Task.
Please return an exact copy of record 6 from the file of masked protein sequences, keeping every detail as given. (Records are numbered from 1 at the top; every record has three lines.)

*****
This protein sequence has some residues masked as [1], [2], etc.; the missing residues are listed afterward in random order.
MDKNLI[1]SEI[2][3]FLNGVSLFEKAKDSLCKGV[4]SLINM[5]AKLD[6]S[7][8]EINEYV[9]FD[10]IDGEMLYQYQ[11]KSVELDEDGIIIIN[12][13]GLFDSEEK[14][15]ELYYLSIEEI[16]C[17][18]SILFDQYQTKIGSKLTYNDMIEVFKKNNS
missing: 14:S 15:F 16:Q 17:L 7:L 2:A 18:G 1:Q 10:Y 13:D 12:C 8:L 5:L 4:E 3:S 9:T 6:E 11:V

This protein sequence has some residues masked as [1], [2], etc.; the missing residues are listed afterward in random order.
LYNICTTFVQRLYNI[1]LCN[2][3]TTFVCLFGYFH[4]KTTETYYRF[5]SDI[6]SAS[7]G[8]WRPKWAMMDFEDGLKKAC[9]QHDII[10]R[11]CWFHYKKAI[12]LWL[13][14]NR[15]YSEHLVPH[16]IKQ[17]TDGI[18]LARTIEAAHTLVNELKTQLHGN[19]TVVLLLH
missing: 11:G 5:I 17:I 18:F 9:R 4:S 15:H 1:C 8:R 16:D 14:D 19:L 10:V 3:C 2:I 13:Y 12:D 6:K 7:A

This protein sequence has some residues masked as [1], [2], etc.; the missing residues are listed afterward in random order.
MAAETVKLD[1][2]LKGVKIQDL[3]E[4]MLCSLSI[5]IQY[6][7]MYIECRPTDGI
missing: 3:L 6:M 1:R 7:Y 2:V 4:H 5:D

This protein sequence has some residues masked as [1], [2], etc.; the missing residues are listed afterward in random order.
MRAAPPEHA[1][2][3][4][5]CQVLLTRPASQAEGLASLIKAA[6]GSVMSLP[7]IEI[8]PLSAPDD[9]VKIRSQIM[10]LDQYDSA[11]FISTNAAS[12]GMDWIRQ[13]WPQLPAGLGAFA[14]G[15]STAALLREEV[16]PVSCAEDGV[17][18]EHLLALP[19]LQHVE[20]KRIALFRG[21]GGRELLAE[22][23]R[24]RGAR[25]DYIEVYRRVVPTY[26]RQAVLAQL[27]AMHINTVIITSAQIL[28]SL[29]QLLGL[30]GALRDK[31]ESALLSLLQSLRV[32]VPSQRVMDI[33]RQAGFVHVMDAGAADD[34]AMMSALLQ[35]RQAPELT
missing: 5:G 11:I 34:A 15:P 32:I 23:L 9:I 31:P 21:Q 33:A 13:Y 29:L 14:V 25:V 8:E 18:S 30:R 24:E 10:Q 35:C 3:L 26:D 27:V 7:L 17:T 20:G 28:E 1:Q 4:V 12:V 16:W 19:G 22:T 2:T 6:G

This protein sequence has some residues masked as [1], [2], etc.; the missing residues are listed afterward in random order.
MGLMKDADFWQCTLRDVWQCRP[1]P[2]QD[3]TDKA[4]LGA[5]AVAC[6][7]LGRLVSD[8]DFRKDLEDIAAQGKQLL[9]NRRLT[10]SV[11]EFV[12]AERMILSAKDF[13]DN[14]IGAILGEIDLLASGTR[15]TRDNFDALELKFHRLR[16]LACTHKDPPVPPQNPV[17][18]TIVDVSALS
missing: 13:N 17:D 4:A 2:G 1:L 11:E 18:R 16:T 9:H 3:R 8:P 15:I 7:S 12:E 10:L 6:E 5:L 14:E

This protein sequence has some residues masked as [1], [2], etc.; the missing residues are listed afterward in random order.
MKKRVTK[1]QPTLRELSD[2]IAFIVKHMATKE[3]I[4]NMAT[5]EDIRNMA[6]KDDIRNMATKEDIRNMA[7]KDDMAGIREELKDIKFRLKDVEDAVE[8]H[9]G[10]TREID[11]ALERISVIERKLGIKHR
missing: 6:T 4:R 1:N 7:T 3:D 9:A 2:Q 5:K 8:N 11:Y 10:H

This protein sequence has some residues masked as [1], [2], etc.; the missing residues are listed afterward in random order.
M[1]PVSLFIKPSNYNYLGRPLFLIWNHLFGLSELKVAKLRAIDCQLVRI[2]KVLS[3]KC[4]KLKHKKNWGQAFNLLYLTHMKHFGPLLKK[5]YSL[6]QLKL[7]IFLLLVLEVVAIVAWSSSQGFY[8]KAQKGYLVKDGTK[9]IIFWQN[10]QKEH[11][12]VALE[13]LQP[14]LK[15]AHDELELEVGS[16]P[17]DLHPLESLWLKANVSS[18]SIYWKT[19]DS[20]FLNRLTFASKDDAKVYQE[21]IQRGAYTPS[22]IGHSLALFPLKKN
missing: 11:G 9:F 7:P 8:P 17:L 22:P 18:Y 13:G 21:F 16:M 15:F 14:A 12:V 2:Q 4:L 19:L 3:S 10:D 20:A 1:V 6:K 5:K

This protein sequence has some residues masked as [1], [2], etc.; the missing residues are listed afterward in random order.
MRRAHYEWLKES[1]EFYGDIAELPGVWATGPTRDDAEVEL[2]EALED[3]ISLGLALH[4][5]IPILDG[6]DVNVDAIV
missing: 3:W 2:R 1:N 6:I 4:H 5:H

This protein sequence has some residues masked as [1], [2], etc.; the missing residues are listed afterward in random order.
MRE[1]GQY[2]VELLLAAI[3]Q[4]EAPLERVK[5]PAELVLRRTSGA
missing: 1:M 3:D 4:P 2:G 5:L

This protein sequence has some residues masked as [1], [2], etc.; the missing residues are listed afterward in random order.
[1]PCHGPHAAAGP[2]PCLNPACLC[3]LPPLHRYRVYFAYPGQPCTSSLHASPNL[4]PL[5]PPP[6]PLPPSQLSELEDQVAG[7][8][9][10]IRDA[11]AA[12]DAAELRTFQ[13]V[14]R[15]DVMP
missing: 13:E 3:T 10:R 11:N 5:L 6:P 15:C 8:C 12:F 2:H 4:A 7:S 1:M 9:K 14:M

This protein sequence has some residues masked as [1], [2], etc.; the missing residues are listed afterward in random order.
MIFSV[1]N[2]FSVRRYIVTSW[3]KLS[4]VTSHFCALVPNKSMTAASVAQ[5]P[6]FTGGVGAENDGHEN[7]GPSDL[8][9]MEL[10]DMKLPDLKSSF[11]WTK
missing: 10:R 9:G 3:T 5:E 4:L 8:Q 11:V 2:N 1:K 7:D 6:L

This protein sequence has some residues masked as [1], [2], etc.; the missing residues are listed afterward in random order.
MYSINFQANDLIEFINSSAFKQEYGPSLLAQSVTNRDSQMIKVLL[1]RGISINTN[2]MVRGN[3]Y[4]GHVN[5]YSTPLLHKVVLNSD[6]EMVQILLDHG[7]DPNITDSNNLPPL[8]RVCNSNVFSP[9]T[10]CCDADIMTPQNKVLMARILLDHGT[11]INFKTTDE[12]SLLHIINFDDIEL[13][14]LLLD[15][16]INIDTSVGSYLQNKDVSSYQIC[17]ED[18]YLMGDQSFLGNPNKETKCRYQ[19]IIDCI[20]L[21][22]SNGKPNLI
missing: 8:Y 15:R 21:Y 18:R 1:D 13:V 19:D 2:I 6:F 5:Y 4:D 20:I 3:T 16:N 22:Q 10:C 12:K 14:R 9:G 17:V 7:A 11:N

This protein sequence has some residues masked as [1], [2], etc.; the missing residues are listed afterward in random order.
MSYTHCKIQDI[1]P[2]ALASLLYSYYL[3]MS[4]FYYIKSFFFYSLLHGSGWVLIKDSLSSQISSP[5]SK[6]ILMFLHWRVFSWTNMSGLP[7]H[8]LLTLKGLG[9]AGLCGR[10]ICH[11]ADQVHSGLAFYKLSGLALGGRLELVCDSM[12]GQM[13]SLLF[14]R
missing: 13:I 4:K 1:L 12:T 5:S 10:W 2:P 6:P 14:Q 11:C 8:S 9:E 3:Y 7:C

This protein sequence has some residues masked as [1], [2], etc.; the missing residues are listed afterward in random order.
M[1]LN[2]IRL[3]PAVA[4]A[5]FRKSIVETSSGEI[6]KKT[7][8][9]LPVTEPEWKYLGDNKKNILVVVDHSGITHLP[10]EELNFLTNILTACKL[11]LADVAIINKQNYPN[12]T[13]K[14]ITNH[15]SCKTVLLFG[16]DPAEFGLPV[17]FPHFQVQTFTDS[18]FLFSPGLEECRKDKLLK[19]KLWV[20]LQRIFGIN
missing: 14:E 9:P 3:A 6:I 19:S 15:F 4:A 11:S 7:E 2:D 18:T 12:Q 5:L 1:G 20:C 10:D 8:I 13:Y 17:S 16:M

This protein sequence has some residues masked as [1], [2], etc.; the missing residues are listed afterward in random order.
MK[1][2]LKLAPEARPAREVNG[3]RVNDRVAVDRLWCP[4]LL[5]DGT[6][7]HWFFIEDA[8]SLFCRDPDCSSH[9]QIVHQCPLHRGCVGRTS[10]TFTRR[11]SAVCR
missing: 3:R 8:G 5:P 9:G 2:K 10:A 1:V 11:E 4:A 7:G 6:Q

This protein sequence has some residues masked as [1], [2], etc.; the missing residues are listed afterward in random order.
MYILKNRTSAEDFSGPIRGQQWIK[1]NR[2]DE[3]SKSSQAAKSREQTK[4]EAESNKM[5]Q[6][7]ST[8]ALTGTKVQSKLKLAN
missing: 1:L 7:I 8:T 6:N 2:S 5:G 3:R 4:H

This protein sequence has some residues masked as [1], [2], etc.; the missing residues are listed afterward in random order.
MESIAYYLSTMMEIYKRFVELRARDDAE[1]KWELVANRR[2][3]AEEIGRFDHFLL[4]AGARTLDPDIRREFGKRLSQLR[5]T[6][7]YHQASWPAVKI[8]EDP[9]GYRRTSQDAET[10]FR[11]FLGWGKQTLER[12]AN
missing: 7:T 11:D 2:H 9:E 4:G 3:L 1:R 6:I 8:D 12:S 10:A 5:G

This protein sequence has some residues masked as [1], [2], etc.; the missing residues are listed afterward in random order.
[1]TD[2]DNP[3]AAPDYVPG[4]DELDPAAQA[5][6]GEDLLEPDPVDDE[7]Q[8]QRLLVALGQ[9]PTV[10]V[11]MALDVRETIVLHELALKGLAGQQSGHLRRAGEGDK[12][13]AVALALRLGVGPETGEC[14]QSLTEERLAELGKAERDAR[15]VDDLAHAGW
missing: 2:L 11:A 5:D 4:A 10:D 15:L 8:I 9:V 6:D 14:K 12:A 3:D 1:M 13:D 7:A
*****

This protein sequence has some residues masked as [1], [2], etc.; the missing residues are listed afterward in random order.
MKKRVTK[1]QPTLRELSD[2]IAFIVKHMATKE[3]I[4]NMAT[5]EDIRNMA[6]KDDIRNMATKEDIRNMA[7]KDDMAGIREELKDIKFRLKDVEDAVE[8]H[9]G[10]TREID[11]ALERISVIERKLGIKHR
missing: 6:T 4:R 1:N 7:T 3:D 9:A 2:Q 5:K 8:N 11:Y 10:H